Drive (based on the book by James Sallis)
“Much later, as he sat with his back against an inside wall of a Motel 6 just north of Phoenix, watching the pool of blood lap toward him, Driver would wonder whether he had made a terrible mistake. Later still, of course, there’d be no doubt. But for now Driver is, as they say, in the moment. And the moment includes this blood lapping toward him, the pressure of dawn’s late light at windows and door, traffic sounds from the interstate nearby, the sound of someone weeping in the next room . . .
Thus begins Drive , the story of a man who works as a stunt driver by day and a getaway driver by night. He drives, that’s all—until he’s double-crossed.”
I Don’t Know How She Does It (based on the book by Allison Pearson)
“Hedge-fund manager, wife, and mother of two, Kate Reddy manages to juggle nine currencies in five time zones and keep in step with the Teletubbies. But when she finds herself awake at 1:37 a.m. in a panic over the need to produce a homemade pie for her daughter’s school, she has to admit her life has become unrecognizable. With panache, wisdom, and uproarious wit, I Don’t Know How She Does It brilliantly dramatizes the dilemma of every working mom.”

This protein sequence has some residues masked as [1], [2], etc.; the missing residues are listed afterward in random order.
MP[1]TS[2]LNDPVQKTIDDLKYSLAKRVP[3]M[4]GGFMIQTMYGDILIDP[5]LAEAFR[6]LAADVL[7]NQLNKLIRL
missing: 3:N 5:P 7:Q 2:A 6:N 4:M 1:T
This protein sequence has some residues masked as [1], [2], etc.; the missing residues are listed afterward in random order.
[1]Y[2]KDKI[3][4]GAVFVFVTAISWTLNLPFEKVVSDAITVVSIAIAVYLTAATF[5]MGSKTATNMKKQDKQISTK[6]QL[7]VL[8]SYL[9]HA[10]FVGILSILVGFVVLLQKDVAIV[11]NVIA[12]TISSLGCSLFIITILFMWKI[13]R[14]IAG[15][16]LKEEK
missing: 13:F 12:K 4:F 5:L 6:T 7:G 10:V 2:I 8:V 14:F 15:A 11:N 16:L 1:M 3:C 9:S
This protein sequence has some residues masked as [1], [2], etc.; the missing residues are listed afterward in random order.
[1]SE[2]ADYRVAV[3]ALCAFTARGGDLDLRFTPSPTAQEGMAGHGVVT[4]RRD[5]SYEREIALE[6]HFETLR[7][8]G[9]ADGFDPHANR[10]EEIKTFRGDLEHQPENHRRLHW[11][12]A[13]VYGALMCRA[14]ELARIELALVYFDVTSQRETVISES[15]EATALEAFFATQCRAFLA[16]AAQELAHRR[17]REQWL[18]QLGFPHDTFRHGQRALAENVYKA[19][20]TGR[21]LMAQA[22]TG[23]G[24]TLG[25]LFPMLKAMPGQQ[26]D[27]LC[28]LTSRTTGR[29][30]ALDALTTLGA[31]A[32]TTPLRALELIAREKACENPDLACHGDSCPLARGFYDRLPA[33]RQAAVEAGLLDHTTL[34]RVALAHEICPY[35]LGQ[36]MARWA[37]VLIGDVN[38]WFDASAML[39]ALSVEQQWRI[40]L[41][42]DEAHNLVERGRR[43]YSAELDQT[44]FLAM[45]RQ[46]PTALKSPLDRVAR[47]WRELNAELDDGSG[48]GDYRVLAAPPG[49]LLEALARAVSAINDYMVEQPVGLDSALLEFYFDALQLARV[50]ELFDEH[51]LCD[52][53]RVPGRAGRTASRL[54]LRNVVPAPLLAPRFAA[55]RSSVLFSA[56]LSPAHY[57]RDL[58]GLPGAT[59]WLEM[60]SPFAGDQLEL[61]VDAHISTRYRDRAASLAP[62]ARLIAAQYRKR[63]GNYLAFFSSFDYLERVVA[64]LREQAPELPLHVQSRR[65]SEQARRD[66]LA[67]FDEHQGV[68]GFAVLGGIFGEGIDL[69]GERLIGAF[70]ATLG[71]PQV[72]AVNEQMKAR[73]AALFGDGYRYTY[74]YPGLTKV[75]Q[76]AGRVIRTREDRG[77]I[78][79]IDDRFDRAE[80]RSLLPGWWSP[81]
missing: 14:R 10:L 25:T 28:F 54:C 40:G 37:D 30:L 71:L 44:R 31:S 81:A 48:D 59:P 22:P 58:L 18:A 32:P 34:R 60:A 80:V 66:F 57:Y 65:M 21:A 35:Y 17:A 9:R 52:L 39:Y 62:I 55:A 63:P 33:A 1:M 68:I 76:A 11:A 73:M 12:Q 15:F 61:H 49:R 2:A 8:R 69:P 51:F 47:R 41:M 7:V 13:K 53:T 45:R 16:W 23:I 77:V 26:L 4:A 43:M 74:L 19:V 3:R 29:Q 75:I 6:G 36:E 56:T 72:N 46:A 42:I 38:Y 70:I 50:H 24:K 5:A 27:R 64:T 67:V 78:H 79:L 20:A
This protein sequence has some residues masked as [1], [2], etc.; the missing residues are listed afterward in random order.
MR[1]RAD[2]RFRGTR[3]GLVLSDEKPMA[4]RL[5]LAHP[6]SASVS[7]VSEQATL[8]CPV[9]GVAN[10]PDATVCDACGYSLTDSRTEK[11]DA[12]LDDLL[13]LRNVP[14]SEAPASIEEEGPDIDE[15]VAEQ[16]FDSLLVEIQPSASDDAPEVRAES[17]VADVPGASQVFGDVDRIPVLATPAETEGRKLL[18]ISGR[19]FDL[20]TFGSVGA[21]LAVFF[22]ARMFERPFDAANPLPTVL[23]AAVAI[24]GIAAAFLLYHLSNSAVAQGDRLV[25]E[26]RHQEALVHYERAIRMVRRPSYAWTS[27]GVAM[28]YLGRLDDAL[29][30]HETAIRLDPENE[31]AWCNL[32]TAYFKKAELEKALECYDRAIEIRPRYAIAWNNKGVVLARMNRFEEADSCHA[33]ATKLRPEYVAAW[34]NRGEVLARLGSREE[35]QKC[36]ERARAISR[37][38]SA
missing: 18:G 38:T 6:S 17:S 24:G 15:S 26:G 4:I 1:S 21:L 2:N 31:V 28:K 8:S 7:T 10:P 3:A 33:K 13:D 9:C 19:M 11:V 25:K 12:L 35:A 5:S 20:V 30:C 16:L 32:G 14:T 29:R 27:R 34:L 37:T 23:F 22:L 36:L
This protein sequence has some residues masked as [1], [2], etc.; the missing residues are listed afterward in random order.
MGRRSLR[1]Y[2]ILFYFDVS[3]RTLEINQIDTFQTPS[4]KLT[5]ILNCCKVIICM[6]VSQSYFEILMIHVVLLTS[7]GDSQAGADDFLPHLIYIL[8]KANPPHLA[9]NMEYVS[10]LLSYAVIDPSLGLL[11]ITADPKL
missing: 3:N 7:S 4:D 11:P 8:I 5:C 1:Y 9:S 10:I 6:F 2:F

Straw Dogs (based on Gordon Williams’ The Siege of Trencher’s Farm)
“American professor George Magruder, his wife Louise and their daughter rent an old, isolated house known as Trencher’s Farm in Cornwall, so George can finish writing his book. When George accidentally runs over a convicted child killer on the loose from a mental asylum, he confronts the brutal locals and sets in train a series of violent events that threaten his very survival and that of his family.”
Or, if you’re curious but would rather not head to the movie theater, there’s always the original film release (starring Dustin Hoffman).
Moneyball (based on the book by Michael Lewis)
“The Oakland Athletics have a secret: a winning baseball team is made, not bought.In major league baseball the biggest wallet is supposed to win: rich teams spend four times as much on talent as poor teams. But over the past four years, the Oakland Athletics, a major league team with a minor league payroll, have had one of the best records. Last year their superstar, Jason Giambi, went to the superrich Yankees. It hasn’t made any difference to Oakland: their fabulous season included an American League record for consecutive victories. Billy Beane, general manager of the Athletics, is putting into practice on the field revolutionary principles garnered from geek statisticians and college professors. Michael Lewis’s brilliant, irreverent reporting takes us from the dugouts and locker rooms-where coaches and players struggle to unlearn most of what they know about pitching and hitting-to the boardrooms, where we meet owners who begin to look like fools at the poker table, spending enormous sums without a clue what they are doing. Combine money, science, entertainment, and egos, and you have a story that Michael Lewis is magnificently suited to tell.”